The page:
Currently viewing the category: "Hickory Horned Devil"
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LARGE Caterpillar found in Ozark, Missouri
Location: Ozark, MO (southwest Missouri)
July 21, 2011 10:39 pm
Can you identify this large dark/bronze/copper/brown colored caterpillar? We found it in early July in my flower bed, not far from my Walnut tree. It was about 3 inches long. We saw no others before or since. I’ve lived here 12 years and have never seen such a creature! In the photos, you can see the ”horns” and the tufts of ”hair”. It has a black ”band” across it’s head. Also, what Moth or Butterfly will it become?
Signature: ~Susi M.

Hickory Horned Devil

Hi Susi,
Your large caterpillar, a Hickory Horned Devil, will nearly double in size and change color from brown to aqua-green as it progresses through metamorphosis to become the largest North American Caterpillar.  We received our first Hickory Horned Devil sighting of 2011 a few weeks back and we have been getting numerous reports of the adult Royal Walnut Moths this summer, which makes us believe that there will be even more mature caterpillar sightings in August and September.  Folks don’t usually notice the Hickory Horned Devil until the caterpillars have grown to full size and  then climb from the trees to crawl upon the ground in search of a suitable location to dig beneath the surface where pupation occurs.  Walnut and Hickory, which provide the common names for the moth and its caterpillar, are just a few of the trees that serve as a host for the caterpillar.  Others include sumac and persimmon.  The adult Royal Walnut Moth, like other Giant Silk Moths, does not feed as an adult.  Adults live long enough to mate and lay eggs.  BugGuide has a nice series of images of various instars of the Hickory Horned Devil.  The fully grown caterpillar with its bright coloration and striking horns is often likened to a Chinese dragon.

Daniel,
Thank you SO much for replying so QUICKLY!! We found a very large moth last night fluttering against a rock wall here, put it in a jar and by morning it had laid numerous eggs! We think it may be the Royal Walnut Moth from our Hickory Horned Devil Caterpillar you identified! I will take photos and send them to you to be sure. It doesn’t look exactly like the other Royal Walnut Moths I’ve seen photos of at the Bug Guide link you sent me, but it may be one of them. I’ve lived here many years and have never seen these caterpillars near any walnut trees in this area. Where are they normally from? And why would they be appearing here all of a sudden? Thanks again.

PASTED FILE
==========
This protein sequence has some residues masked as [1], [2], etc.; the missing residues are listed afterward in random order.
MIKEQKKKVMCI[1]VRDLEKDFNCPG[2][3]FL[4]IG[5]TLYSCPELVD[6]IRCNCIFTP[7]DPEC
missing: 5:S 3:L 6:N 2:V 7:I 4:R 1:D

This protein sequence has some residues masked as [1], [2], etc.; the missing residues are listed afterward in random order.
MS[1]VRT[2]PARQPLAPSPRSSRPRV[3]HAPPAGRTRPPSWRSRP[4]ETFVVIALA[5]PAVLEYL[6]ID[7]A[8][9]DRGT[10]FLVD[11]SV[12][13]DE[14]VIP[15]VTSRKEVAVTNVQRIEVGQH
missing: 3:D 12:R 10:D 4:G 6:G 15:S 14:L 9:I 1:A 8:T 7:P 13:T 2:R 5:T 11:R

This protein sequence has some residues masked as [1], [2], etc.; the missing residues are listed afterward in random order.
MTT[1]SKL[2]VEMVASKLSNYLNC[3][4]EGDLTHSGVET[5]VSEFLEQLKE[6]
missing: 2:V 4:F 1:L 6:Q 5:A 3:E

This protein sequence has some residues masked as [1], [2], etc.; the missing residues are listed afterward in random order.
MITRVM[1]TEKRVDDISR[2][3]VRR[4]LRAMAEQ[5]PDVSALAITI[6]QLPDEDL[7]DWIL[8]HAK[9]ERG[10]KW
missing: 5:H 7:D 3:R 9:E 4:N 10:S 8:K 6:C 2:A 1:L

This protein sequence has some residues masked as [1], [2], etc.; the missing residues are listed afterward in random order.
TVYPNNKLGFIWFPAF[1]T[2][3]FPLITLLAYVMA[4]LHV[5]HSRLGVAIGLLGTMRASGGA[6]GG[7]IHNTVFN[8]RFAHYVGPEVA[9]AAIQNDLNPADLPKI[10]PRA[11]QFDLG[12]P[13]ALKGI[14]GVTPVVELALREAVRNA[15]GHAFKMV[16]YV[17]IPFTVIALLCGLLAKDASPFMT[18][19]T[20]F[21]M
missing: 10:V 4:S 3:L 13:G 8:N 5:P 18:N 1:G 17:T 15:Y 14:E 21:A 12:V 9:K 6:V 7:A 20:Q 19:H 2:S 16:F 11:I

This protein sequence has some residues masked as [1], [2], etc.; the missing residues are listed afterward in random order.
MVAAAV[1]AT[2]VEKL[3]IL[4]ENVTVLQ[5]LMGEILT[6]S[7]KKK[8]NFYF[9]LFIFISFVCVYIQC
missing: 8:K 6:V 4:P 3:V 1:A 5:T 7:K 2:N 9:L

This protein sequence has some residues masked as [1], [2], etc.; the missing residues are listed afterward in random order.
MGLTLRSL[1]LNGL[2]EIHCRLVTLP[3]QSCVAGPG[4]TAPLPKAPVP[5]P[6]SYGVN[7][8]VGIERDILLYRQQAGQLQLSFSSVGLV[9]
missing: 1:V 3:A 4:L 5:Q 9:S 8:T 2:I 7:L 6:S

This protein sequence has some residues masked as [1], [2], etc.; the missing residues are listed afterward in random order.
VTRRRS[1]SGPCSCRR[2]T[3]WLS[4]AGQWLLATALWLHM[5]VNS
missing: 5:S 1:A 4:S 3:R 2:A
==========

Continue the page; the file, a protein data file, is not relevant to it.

~Susi Meredith
Ozark, Missouri

Hi again Susi,
Just because you didn’t notice any Hickory Horned Devils does not mean they were not present.  Even though they are large, they could easily escape notice in a large tree.  Since the adult moths fly, they are capable of increasing their range to places where there is available food.  Perhaps you are part of a natural range expansion.

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Scary Big horned catapillar…..
Location: NE Oklahoma
July 5, 2011 9:25 pm
Even the cats wouldn’t play with it. It made quite the conversation point during the 4th celebrations at the house. So much for fireworks!
Signature: Joe

HIckory Horned Devil

Hi Joe,
We are positively thrilled that you have supplied us with our first Hickory Horned Devil sighting of the year.  These are the largest caterpillars in North America and they are impressive creatures.  We also just posted two photos of the adult Royal Walnut Moth.  This mature caterpillar has left its food tree, often hickory or walnut, and it will burrow beneath the surface of the ground to pupate.  As an aside, though we love cats, they do not “play” with insects since the insects generally end up no faring so well.

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Caterpillar emergence
Location: Pittsburgh, PA
May 15, 2011 9:35 am
I need to know the emergence dates of the following moth species. They have been stored in my garage since last fall. All but the Polyphemus were hand-reared. I live in Pittsburgh, PA. The moths are Promethea, Royal Walnut and Polyphemus. Thanks!
Signature: June

Hickory Horned Devil: early instar

Dear June,
We don’t believe we can predict with accuracy the exact emergence dates for the Giant Silkmoths you have listed because emergence is not something that can be calculated by counting days, weeks or months.  Temperature and other climactic conditions are significant factors.  However, we can use historical sighting information on adults of the species to try to predict emergence dates.  Since Giant Silkmoths don’t feed as adults, their average longevity would be about a week, during which time they mate and reproduce, if they are lucky, though many individuals provide food for other creatures and never manage to mate.  One of our favorite yearly activities involves tracking the northern emergence patterns of the Luna Moth which began in Texas in late February this year.  Our most northern reports thus far this year have been from Virginia and Iowa, and we expect to begin hearing from Main and possibly Canada by late May or early June.  Later in the year, reports of a second brood will come again from the southernmost portions of the range in Texas and Florida